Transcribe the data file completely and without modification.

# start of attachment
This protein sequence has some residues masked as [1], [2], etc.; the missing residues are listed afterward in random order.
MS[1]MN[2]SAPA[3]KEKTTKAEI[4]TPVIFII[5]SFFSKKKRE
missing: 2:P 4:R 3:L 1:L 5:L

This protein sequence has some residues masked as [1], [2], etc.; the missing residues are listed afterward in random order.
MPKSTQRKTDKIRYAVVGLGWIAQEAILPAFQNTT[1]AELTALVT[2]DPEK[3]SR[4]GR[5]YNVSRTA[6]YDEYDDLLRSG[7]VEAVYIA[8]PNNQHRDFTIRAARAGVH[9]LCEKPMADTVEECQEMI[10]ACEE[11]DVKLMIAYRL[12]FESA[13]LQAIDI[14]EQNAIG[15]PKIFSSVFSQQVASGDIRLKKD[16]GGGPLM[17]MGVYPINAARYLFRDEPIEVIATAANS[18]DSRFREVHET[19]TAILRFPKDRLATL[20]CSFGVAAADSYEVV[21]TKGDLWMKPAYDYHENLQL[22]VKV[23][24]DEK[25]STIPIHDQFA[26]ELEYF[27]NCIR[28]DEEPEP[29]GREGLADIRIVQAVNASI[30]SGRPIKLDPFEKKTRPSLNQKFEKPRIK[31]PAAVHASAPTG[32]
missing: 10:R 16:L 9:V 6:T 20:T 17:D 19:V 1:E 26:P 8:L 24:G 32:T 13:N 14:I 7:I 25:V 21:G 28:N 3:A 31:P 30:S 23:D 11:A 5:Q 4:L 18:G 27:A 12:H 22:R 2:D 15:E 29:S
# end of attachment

This protein sequence has some residues masked as [1], [2], etc.; the missing residues are listed afterward in random order.
MS[1]MN[2]SAPA[3]KEKTTKAEI[4]TPVIFII[5]SFFSKKKRE
missing: 2:P 4:R 3:L 1:L 5:L

This protein sequence has some residues masked as [1], [2], etc.; the missing residues are listed afterward in random order.
MPKSTQRKTDKIRYAVVGLGWIAQEAILPAFQNTT[1]AELTALVT[2]DPEK[3]SR[4]GR[5]YNVSRTA[6]YDEYDDLLRSG[7]VEAVYIA[8]PNNQHRDFTIRAARAGVH[9]LCEKPMADTVEECQEMI[10]ACEE[11]DVKLMIAYRL[12]FESA[13]LQAIDI[14]EQNAIG[15]PKIFSSVFSQQVASGDIRLKKD[16]GGGPLM[17]MGVYPINAARYLFRDEPIEVIATAANS[18]DSRFREVHET[19]TAILRFPKDRLATL[20]CSFGVAAADSYEVV[21]TKGDLWMKPAYDYHENLQL[22]VKV[23][24]DEK[25]STIPIHDQFA[26]ELEYF[27]NCIR[28]DEEPEP[29]GREGLADIRIVQAVNASI[30]SGRPIKLDPFEKKTRPSLNQKFEKPRIK[31]PAAVHASAPTG[32]
missing: 10:R 16:L 9:V 6:T 20:T 17:D 19:V 1:E 26:P 8:L 24:G 32:T 13:N 14:I 7:I 25:V 21:G 28:N 3:A 31:P 30:S 23:D 11:A 5:Q 4:L 18:G 27:A 12:H 22:R 2:D 15:E 29:S